Obviously, the Army will continue to work on the LUH program and, after a first tranche of 17 helicopters approved in 2019, a new tranche of 33 helicopters has been approved. This new combat support helicopter, as we already reported, is not the only new entry in the Italian Army. In fact, the works are proceeding also on the new Leonardo AW249 NEES (Nuovo Elicottero da Esplorazione e Scorta / New Exploration and Escort Helicopter), which is in the middle of an extensive flight test campaign. The MoD expects to procure up to 48 attack helicopters, which will replace the AH-129D currently in service.

Last but not least, the Italian MoD is also working on a Next Generation Fast Helicopter (NGFH)/ Next Generation Rotorcraft (NGRC). Contacts have been established with the U.S. Army for the Future Vertical Lift (FVL) program, with the Minister of Defense also visiting Bell’s facilities to see the V-280 Valor tilt-rotor and the B-360 Invictus reconnaissance helicopter.

About Stefano D’Urso
Stefano D’Urso is a freelance journalist and contributor to TheAviationist based in Lecce, Italy. A graduate in Industral Engineering he’s also studying to achieve a Master Degree in Aerospace Engineering. Electronic Warfare, Loitering Munitions and OSINT techniques applied to the world of military operations and current conflicts are among his areas of expertise.

Italy Increasing Tempest Funding And Planning New Support Aircraft Acquisitions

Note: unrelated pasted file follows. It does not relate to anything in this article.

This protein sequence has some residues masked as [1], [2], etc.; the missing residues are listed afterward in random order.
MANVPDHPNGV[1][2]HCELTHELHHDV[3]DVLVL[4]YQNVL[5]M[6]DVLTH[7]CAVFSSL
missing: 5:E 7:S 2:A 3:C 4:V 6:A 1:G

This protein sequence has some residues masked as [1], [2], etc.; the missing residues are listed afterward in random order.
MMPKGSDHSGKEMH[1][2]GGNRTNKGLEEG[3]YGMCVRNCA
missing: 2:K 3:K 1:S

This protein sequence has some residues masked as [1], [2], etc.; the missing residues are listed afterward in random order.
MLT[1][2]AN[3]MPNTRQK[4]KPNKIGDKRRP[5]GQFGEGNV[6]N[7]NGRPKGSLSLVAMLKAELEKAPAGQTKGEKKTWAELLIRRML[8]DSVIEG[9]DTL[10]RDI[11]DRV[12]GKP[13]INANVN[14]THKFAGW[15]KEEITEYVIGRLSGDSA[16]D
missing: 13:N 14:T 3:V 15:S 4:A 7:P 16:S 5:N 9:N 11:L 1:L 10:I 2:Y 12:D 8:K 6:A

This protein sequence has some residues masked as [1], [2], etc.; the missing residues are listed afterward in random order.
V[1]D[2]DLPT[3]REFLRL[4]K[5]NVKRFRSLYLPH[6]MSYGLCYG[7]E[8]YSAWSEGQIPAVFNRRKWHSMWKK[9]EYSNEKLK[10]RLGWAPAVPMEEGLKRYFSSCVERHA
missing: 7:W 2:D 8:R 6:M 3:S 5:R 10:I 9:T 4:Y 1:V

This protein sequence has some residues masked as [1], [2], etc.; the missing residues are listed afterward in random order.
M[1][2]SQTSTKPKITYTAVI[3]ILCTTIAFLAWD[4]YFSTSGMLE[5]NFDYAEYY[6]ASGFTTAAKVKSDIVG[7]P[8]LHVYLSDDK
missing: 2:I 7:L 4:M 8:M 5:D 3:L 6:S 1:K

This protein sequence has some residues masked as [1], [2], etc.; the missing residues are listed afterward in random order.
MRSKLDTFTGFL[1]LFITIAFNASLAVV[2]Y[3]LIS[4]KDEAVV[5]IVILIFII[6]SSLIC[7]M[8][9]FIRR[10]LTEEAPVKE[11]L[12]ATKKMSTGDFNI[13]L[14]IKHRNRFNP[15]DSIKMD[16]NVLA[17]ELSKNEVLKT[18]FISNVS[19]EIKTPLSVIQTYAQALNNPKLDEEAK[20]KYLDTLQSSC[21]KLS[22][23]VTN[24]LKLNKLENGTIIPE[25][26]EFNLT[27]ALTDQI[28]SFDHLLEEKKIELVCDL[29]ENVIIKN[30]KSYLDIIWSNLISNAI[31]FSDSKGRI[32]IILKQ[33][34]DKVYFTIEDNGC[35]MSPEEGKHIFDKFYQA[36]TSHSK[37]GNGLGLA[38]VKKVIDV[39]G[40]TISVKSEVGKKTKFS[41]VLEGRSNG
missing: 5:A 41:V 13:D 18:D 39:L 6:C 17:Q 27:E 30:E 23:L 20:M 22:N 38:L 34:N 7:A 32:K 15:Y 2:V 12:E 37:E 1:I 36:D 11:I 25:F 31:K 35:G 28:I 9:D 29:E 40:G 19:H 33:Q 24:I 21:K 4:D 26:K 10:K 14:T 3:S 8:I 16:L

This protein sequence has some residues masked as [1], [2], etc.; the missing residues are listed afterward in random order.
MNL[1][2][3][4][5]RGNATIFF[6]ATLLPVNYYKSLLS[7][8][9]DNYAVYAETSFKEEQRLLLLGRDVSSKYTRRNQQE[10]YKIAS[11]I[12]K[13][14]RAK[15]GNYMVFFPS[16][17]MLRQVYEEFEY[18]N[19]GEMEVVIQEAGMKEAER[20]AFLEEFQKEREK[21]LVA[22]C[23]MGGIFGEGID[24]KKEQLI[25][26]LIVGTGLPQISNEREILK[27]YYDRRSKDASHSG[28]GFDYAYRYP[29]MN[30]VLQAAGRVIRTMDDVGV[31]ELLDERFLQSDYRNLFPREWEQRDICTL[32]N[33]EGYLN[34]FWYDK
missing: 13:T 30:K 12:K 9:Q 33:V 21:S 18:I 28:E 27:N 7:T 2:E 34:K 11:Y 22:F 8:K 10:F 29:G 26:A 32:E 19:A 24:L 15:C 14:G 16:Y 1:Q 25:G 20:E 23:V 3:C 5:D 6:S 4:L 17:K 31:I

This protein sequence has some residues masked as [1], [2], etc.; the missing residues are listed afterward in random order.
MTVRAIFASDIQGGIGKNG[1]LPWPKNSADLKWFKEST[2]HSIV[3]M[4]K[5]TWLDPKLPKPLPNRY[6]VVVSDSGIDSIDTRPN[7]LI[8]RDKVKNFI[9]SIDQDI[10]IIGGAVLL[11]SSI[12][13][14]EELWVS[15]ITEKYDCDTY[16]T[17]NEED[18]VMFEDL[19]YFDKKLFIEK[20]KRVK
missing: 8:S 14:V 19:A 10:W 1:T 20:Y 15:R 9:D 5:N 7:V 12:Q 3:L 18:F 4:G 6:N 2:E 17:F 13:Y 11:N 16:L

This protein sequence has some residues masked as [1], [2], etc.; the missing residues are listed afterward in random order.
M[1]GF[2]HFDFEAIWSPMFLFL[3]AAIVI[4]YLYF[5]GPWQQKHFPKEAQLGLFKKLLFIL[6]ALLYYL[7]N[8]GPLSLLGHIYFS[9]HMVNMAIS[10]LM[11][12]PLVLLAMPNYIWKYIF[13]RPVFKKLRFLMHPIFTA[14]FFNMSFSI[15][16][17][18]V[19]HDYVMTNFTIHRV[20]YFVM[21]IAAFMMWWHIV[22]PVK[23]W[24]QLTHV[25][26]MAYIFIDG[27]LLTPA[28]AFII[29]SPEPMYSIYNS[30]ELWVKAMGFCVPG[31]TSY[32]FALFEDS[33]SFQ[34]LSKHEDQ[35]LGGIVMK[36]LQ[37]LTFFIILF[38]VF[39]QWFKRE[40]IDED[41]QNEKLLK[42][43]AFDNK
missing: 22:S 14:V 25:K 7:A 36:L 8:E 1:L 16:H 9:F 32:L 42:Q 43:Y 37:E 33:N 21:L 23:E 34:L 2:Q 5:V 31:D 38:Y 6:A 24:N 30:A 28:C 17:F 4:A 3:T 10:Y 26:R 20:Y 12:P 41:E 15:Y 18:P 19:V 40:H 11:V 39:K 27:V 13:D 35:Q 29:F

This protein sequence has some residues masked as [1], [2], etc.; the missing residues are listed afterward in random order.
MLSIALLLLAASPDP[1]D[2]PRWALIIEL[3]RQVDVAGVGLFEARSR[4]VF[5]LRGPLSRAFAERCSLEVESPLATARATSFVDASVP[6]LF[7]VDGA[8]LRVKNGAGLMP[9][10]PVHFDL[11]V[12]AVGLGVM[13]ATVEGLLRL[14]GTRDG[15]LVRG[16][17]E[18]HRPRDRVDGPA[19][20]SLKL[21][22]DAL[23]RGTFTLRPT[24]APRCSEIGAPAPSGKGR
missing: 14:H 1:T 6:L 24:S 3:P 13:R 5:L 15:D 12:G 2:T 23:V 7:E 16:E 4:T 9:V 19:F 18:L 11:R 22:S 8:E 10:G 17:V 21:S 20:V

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The mockup of the Tempest 6th generation fighter aircraft. (Photo: BAE Systems)

The Italian Air Force will get new tankers, SIGINT, and CAEW assets while also continuing the development of special C-27J variants, as disclosed in the new multi-year defense planning document.

The Italian government published the new multiyear defense planning document (Documento Programmatico Pluriennale della Difesa) for 2021-2023, which illustrates the funding needed by the Italian military to sustain and modernize its forces. Many important investments can be found in the document, but let’s proceed in order.

The strategic situation is based on a reference scenario, called the “extended Mediterranean” region, which is currently subject to many important geopolitical changes. Among the critical aspects of the region, the document mentions the Libyan situation, the tensions between coastal countries that are rearming their military forces, the disputes about sea boundaries and commercial routes. These challenges add up to the global situation, with COVID-19 and the new role of Russia and China becoming increasingly important.

The Italian Ministry of Defence is focused on maintaining a balanced military power, while also renovating and potentiating it with new capabilities. Important novelties are the space and cyber domains, which are set to provide new space for innovation in the informational and decisional sectors.

The first major program mentioned in the document is the Tempest 6th generation fighter aircraft and the wider Future Combat Air System (FCAS) program. Tempest is intended to preserve the dominance of the air combat power by capitalizing on the Italian and British participation in the F-35 Joint Strike Fighter program. FCAS is described in the program summary as a system of systems, with an optionally unmanned aircraft, manned-unmanned teaming, advanced sensors, and related technologies.